I see procrastination as a guilty pleasure when you give yourself a chance not to do what you are supposed to and, while doing something easy and funny instead or not doing anything at all, you still remember that you are cheating and the punishment will come.
By my nature, I’m ready to postpone anything. Everything with a tug ‘must’, no matter if it’s cooking, writing or buying an ice-cream cone scares me off. If there’s ‘must’ I will make it in the last moment possible or, with a bit of luck, never.
I know procrastination is my enemy; it keeps me away from achieving things I want to achieve. Besides, the pleasure of doing something unnecessary would be much more joyful without the dark shadows of guilt and fear of retribution. So I decided to fight postponement off. In search of the right weapon I read a hundred articles on the subject describing reasons for procrastination and the ways to overcome it. None of them worked for me. I kept sitting on the couch thinking how overwhelmingly difficult it is to come out, cross the street, enter a little shop and dig out a cone of blueberry ice-cream from a big fridge.
I had to come up with my own solution based on all the material I had read. When I realized that it wasn’t the ice-cream journey itself that blocked my will power, but the ‘mustness’ of it I invented a silly trick. I imagined the tag ‘MUST’ glued to the ice-cream cone and burned it. Before the fire faded out I was on the other side of the street holding a portion of ice-cream in my hand.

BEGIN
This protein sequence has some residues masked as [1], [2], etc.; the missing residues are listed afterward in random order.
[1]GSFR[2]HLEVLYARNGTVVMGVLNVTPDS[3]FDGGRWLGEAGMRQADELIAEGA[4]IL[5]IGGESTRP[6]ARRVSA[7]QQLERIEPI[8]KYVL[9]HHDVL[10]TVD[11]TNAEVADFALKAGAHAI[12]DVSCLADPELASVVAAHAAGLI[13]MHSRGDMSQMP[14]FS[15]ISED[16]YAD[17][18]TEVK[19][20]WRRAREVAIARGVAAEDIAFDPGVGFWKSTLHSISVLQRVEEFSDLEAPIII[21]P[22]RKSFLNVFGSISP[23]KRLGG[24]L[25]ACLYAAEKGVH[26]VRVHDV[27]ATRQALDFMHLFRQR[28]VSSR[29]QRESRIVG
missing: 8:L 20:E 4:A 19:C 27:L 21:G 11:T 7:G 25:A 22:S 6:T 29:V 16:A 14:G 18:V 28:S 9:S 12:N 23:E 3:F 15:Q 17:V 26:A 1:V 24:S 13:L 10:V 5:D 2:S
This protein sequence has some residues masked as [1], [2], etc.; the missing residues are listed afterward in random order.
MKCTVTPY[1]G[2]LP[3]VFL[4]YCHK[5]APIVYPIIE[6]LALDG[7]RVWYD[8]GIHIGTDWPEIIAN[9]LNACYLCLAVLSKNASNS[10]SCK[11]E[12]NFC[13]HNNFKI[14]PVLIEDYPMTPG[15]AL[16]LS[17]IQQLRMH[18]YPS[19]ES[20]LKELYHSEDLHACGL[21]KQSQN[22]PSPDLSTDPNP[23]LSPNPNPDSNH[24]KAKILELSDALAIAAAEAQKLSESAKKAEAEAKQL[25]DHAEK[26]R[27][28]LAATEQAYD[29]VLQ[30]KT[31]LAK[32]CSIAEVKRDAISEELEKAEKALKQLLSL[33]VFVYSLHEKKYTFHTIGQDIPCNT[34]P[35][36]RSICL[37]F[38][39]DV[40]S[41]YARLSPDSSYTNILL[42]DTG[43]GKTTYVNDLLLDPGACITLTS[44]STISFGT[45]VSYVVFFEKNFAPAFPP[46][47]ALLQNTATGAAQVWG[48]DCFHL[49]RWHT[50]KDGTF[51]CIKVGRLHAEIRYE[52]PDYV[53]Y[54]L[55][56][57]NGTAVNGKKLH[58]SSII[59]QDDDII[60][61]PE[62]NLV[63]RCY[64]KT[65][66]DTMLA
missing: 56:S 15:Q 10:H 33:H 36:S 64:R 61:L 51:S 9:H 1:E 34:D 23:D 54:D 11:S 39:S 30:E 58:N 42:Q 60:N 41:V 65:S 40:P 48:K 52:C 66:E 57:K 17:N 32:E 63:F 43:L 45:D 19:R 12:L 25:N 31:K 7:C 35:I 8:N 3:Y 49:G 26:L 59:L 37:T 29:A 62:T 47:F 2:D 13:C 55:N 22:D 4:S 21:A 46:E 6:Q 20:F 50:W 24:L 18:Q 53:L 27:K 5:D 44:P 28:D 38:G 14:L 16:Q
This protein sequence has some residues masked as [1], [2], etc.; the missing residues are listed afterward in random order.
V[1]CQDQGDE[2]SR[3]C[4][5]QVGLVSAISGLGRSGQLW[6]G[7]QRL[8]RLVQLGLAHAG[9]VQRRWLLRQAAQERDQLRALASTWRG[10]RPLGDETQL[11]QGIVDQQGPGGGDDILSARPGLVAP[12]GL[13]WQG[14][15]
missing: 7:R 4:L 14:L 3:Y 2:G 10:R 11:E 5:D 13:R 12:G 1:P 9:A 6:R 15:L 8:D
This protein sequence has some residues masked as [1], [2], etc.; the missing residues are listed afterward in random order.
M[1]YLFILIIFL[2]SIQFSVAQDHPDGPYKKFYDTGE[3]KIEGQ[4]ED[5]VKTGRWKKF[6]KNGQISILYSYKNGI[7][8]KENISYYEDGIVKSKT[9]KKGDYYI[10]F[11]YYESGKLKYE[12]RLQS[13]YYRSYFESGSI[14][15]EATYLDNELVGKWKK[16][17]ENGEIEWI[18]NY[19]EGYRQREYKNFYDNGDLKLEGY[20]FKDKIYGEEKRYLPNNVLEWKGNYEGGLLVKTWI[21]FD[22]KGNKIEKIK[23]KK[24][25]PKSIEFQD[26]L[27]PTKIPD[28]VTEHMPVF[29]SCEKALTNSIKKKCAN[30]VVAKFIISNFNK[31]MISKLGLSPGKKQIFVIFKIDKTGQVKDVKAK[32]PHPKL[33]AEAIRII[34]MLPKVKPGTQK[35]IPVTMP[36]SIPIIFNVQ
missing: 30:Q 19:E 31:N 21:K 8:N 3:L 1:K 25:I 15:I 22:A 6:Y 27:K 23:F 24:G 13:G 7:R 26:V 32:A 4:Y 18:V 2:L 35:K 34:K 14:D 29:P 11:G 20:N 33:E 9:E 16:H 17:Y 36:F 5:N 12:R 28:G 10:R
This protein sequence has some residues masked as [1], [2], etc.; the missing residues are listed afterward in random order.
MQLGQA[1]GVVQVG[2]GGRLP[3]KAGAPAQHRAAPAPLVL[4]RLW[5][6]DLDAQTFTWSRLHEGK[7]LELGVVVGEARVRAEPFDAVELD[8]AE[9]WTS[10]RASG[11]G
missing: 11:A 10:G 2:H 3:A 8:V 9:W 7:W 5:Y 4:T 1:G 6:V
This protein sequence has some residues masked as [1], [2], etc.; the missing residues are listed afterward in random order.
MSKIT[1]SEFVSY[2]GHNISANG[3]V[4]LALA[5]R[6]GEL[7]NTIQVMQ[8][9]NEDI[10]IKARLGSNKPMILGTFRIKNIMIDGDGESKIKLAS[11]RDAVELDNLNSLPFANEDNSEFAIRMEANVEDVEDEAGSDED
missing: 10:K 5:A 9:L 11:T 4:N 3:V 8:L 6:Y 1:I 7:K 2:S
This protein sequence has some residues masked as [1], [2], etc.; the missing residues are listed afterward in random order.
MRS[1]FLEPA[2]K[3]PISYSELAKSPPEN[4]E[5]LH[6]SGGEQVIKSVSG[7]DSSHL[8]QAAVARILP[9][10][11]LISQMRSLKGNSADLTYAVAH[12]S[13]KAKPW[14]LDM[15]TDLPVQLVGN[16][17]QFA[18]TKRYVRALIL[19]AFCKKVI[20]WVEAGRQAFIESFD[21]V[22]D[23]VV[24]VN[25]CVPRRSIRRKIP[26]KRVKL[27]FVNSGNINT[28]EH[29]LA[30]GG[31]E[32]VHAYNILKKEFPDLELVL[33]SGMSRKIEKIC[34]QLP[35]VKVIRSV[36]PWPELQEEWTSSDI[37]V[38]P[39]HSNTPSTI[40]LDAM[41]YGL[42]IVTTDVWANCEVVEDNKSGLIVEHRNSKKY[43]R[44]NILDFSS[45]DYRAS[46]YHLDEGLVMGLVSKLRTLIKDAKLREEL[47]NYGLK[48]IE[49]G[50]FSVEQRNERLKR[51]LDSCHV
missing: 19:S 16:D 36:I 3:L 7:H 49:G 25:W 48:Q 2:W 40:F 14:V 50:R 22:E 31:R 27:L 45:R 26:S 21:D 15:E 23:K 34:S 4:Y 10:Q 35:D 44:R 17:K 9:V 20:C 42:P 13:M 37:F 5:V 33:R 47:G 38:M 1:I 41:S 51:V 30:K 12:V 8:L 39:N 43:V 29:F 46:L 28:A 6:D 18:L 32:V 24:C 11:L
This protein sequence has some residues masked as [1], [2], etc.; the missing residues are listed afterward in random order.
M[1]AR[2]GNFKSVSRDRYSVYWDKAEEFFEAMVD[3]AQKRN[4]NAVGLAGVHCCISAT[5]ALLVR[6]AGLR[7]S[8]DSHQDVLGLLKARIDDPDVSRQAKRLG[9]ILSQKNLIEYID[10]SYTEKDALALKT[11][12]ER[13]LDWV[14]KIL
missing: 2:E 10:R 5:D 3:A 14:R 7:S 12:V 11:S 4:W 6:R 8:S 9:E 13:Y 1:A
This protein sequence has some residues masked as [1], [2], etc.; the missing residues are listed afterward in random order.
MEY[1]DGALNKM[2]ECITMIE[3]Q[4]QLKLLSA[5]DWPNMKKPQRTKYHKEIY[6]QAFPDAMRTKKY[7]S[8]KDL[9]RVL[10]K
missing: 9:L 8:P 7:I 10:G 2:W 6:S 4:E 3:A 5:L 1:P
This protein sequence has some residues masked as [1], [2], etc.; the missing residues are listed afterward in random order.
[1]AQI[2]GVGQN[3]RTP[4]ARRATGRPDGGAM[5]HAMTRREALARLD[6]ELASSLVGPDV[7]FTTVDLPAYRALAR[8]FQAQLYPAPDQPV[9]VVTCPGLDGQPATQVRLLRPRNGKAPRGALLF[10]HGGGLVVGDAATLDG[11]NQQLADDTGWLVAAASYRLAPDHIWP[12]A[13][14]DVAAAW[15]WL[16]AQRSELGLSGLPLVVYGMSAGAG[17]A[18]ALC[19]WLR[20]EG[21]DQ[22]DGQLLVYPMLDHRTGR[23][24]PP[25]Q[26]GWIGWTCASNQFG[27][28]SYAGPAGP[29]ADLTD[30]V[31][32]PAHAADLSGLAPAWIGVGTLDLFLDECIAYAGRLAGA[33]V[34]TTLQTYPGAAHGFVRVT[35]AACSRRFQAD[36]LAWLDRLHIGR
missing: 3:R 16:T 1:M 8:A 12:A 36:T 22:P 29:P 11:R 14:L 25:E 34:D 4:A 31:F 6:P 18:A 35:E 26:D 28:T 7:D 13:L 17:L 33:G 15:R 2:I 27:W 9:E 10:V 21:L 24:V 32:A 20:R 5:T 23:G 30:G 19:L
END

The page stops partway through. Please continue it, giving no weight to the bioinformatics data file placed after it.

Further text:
The key is to burn the ‘must’ tag. The stopping power of this simple word is limitless and inexplicable so it’s better to put on a wizard’s cloak, wave with the magic wand and make the tag burn in hot colorful flames. Then you can step over a pinch of ashes and do what you have no obligation to do. You will cook because you are hungry. You will write because you want to say something. And the ice-cream… After burning the curse I can’t even remember what could keep me from it all this time.
Reading about writing is much, much easier than writing, and it is the best way to procrastinate positively. That’s what I’m doing these days, I’m trying to be positive while not being able to write anything.
I have just finished reading Writing Tools. 50 Essential Strategies for Every Writer, and I find it amazing. The author is Roy Peter Clark, ‘America’s writing coach’ (as his website claims), senior scholar and vice president of the Poynter Institute for Media Studies. Honestly, I had no idea who he was when I started reading, but it didn’t matter. The book that first appeared as a series of online articles must be read.
There are many books on writing, but almost all of them require your sifting out something that works for you personally. Here, every one of the tools offered by the author is useful. At least for me.
The book is full of tips and advice which can help you polish your style and, even more interesting, redirect your thinking in general, make you pay attention to things you never thought of.
How to build phrases so that even the longest ones stay readable?
How to vary the length of sentences and paragraphs to create expressive and convincing narration?
Why should you be careful with adverbs?
What is the most important thing in storytelling?
What is an internal cliffhanger? What is a gold coin?
How to write cinematically?
How to deal with writer’s block and procrastination?
How to find help and inspiration in other art forms?
How not to be scared off by big daunting tasks, and how can file piles help you?
These are just few of the questions answered by the book. Step by step, it teaches you a lot of things, and within them lies the idea that analyzing, or, how the author calls it, ‘X-ray reading’ books, newspapers, online articles and everything else including sitcom plots can help you learn and use other writers’ secret tricks.
It is not the first book I read about writing and definitely not the last one I will read, but so far it is my favorite, definitely favorite, just because, as lazy as I am, I love when jewels are handed to me in the open palm.